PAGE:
What Does a Magnesium Deficiency Look Like?

WellnessVitaminsWhat Does a Magnesium Deficiency Look Like?

What Does a Magnesium Deficiency Look Like?

Without enough magnesium, your body will have huge disruptions in the most fundamental processes of life. Not enough cellular energy. Not enough proteins synthesized. All kinds of metabolic reactions interrupted. It’s hard to tell how which disruptions will rear their ugly heads. Migraines, high blood pressure, heart palpitations, anxiety, infertility, or more muscle cramping.

You might experience one, two, or several symptoms all at once. You may show no signs at all until much later. Or it might trigger a cluster of abnormal biochemical conditions that will increase your risk of other secondary problems.

Can I test for magnesium deficiency?

When it comes to testing your magnesium level, it’s a little complicated. Magnesium is kept mostly in bones and in soft tissues. The amount that travels through our bloodstream is less than 1%, and those levels are tightly regulated by your body.

Magnesium levels in blood or urine might not relate to magnesium levels in the body as a whole. There are a few other tests that are more accurate (for example testing magnesium inside red blood cells), but we recommend, as a first defense, to become familiar with magnesium deficiency symptoms and risk factors.

Because magnesium flows between blood, the bones and inside cells, testing magnesium in just the blood can be inaccurate.

If you decide to requisition a magnesium red blood cell test, try taking one baseline test before supplementing with magnesium and again three to four months after supplementation. Steady, consistent supplementation will help build up the reserve stores in your bones and tissues. Repeating this test every three to four months will provide a guide for how much magnesium you should be supplementing.

When supplementing, you’ll want to aim for a test result in the higher end of the range, say around 2.4 to 2.52mmol/L.

One last thing, If you take the RBC test, the reference range you might see is between 1.65 and 2.52 mmol/L. That’s a very wide interval and you may still experience deficiency symptoms at the lower end of this range.

What are the signs of a deficiency?

A sign or symptom on its own can easily be mistaken for another condition, but when reported together, can provide you a better confidence that you may not have enough magnesium. Understanding the mechanisms of magnesium in the body can help you understand why you might experience symptoms too.

Am I at a higher risk for magnesium deficiency?

Certain conditions can upset your body’s magnesium status. Gastrointestinal diseases like IBS or colitis may disrupt your gut’s ability to absorb dietary magnesium.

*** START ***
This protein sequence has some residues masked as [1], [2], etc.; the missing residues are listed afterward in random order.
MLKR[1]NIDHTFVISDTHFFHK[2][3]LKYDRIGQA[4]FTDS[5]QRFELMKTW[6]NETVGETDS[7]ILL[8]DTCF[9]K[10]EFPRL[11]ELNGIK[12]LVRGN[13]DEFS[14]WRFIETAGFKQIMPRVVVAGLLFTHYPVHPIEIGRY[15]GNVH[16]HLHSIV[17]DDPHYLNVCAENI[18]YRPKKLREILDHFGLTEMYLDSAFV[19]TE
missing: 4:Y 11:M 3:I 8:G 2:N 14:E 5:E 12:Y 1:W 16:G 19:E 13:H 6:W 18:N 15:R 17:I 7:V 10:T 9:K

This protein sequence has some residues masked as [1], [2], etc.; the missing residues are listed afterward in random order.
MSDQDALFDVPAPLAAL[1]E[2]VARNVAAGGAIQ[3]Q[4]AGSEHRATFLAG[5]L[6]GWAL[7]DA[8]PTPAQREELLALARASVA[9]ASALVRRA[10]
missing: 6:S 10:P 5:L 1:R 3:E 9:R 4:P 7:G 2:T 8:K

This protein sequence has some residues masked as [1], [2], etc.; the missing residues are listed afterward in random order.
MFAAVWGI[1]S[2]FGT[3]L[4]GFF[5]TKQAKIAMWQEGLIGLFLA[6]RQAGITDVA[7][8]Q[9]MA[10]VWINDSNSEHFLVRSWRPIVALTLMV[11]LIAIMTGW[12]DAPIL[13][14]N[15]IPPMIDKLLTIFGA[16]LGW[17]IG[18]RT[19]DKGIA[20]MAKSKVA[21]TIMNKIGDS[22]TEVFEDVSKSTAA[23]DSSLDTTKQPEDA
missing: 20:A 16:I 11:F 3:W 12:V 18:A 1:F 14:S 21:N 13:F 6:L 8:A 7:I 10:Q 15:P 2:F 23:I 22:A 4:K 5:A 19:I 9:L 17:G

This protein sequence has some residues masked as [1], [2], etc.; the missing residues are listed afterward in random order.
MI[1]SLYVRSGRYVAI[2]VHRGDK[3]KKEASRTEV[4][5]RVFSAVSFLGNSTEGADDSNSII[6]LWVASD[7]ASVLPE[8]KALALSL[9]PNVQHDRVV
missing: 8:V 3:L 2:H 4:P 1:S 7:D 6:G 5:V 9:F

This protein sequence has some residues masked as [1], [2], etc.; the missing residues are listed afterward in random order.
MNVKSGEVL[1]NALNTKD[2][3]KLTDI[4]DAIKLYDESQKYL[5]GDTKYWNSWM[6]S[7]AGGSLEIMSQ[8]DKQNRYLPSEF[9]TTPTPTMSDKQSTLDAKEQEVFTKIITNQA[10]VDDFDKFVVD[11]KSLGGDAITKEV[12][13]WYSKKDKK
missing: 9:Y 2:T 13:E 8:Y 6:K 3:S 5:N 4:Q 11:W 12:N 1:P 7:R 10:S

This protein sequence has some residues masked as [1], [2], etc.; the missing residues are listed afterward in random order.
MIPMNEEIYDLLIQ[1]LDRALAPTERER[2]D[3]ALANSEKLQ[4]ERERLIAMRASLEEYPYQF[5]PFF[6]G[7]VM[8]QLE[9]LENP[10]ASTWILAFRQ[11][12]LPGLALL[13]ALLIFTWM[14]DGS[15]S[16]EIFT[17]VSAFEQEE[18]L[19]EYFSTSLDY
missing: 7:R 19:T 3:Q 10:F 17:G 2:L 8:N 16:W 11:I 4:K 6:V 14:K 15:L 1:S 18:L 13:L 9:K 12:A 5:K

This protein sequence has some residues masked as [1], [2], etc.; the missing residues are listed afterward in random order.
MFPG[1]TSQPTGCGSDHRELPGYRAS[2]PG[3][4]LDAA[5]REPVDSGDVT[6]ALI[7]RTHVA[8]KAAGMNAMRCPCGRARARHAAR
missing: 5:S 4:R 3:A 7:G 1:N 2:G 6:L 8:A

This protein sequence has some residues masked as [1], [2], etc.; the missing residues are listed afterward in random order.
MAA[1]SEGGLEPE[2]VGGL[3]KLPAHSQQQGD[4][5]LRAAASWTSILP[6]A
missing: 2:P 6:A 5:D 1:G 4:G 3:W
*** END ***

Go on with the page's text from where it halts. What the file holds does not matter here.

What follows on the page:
Hyperthyroidism, intense athletic activity or chronic stress may increase the demand for magnesium as your body metabolizes faster or creates more hormones like cortisol. Conditions like type II diabetes may increase the amount of magnesium excreted through the kidneys.


What if don’t I see any symptoms? Silent deficiencies

Sometimes, micronutrient deficiencies may not exhibit the usual array of signs and symptoms.

Why does this happen?

Dr. Bruce Ames is a professor emeritus of molecular biology at the University of California Berkeley and a senior scientist at the Children’s Hospital Oakland Research Institute. In his research on degenerative diseases, he noted that deficiencies in various micronutrients may lead to DNA damage and cellular aging. He theorized that this was the consequence of something called triage allocation.

Triage allocation theory hypothesizes that during commonly lived episodes of micronutrient shortages, scarcer micronutrients are allocated towards urgent short-term survival at the expense of sustaining long-term health. For example, in a vitamin K shortage, the body will allocate what little it has to fuel critical metabolism in the liver at the expense of the vitamin’s bone-building function. A shortage of iron will draw from stores in the liver before it draws from iron stores in the heart.

Triage allocation theory can help explain why moderate shortages of minerals and vitamins might increase the risk of chronic diseases but have no overt symptoms of a deficiency. It can also explain why someone might not be getting enough magnesium despite lacking the classic signs of deficiency, like cramps, tics, seizures or irregular heart beats.


Can I have too much magnesium?

The body is highly competent at regulating magnesium levels. If too much dietary magnesium is consumed, it can flush the excess through the digestive tract as diarrhea. Too much magnesium in the bloodstream is flushed out through the kidneys in urine. As long as these safety mechanisms are functioning, it is very difficult to take too much magnesium. The worst you may experience is loose stools.

If these safety mechanisms are not functioning, then you should consult your healthcare practitioner prior to oral magnesium supplementation. In particular, if you suffer from kidney (renal) failure or bowel obstructions, you will not be able to clear magnesium from the body.

You should also consult a healthcare practitioner if you have any conditions that involve too much muscle relaxation such as very low blood pressure or irregular heartbeat.

Read the full magnesium primer (which covers why it’s important, how it works, and how it can help your body), by downloading it here.

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